Courses

2021-2022 FALL/WINTER COURSES

Fall Term

GSWS 9550A Feminist Theory
Thursdays 1:30-4:30 pm
 
Instructor: Susan Knabe
Location: Stevenson Hall 3166
This course will analyze feminist theoretical approaches providing students with an understanding of the fundamental questions at stake in each. We will consider epistemological perspectives as well as the intersections of feminist theories with other theoretical approaches such as queer theory and critical race theory. The implications of feminist theory for academic research will be addressed throughout. This course is restricted to GSWS graduate students.

Previous course outline

GSWS 9459A Professional Development
Mondays 10:30-1:30 pm
Instructor: Kate Korycki
Location: Stevenson Hall 3166
This course is intended to assist graduate students in Gender, Sexuality, and Women's Studies with their professional development. The emphasis will be on developing practical skills for being successful as a graduate student, including developing pedagogical skills as a teaching assistant, scholarship application writing, cv development, abstract writing and submission, conference presentations, and publishing in journals and edited collections. While the majority of the emphasis will be on academic skills, there will be at least one class on non-academic grant writing and alternative career pathways.

Course outline

GSWS 9468A/4463F Queer Science Fiction
Wednesdays 10:30-1:30 pm
Instructor: WG Pearson
Location: Stevenson Hall 2166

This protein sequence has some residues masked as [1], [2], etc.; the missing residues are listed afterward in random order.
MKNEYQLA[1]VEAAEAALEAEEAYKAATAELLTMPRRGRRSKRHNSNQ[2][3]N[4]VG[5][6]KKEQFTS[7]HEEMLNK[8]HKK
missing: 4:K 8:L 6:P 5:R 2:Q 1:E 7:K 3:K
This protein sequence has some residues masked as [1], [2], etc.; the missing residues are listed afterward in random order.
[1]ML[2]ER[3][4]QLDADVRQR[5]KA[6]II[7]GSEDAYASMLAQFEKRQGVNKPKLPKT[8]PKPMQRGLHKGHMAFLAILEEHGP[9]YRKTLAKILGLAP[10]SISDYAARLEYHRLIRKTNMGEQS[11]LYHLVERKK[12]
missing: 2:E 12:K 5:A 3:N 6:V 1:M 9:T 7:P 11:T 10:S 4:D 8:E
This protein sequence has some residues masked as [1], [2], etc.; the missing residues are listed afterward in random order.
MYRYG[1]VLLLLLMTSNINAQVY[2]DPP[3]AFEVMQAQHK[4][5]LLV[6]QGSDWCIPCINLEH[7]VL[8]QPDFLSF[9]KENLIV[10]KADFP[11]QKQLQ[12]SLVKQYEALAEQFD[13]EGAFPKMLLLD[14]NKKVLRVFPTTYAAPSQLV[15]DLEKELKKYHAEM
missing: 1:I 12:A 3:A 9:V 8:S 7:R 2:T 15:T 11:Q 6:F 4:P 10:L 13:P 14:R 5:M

This course will look at queer depictions of sexuality in science fiction, a genre that has been arguably somewhat queer from its inception in Mary Shelley's Frankenstein. Although we will touch on historical concerns, the primary focus of the course will be on work published after Ursula K Le Guin's monumentally influential novel, The Left Hand of Darkness (1967). The course will cover topics such as critiques of heteronormativity in science fiction, futures that imagine alternative epistemologies of sexuality, futures without binary sex/gender systems, the question of what roles sexuality plays in robotics and Artificial Intelligence, sexuality and post-humanism, sexuality in cyberpunk and its offshoots, and responses to the AIDS crisis. Primary texts may include Le Guin's The Left Hand of Darkness, Theodore Sturgeon's Venus Plus X, Joanna Russ's The Female Man, Suzy McKee Charnas's Walk to the End of the World, Marge Piercy's Woman on the Edge of Time, Samuel R. Delany's Trouble on Triton, Thomas Disch's Camp Concentration, Eleanor Arnason's Ring of Swords, Octavia Butler's Kindred, Geoff Ryman's The Child Garden (or Was), Larissa Lai's The Salt Fish Girl (or Tiger Flu), Hiromi Goto's The Kappa Child, Annalee Newitz's Autonomous, Charle Jane Ander's The City on the Edge of Night, a novel from Becky Chambers' Wayfarer series, Ann Leckie's Ancillary Justice. Students will also become familiar with some of the critical work on these literary texts, including the relevance of many aspects of queer theory, from the very invention of sexuality and its discursive regulation to contemporary work on Trans theory, queer temporality, queer utopianism, and so on.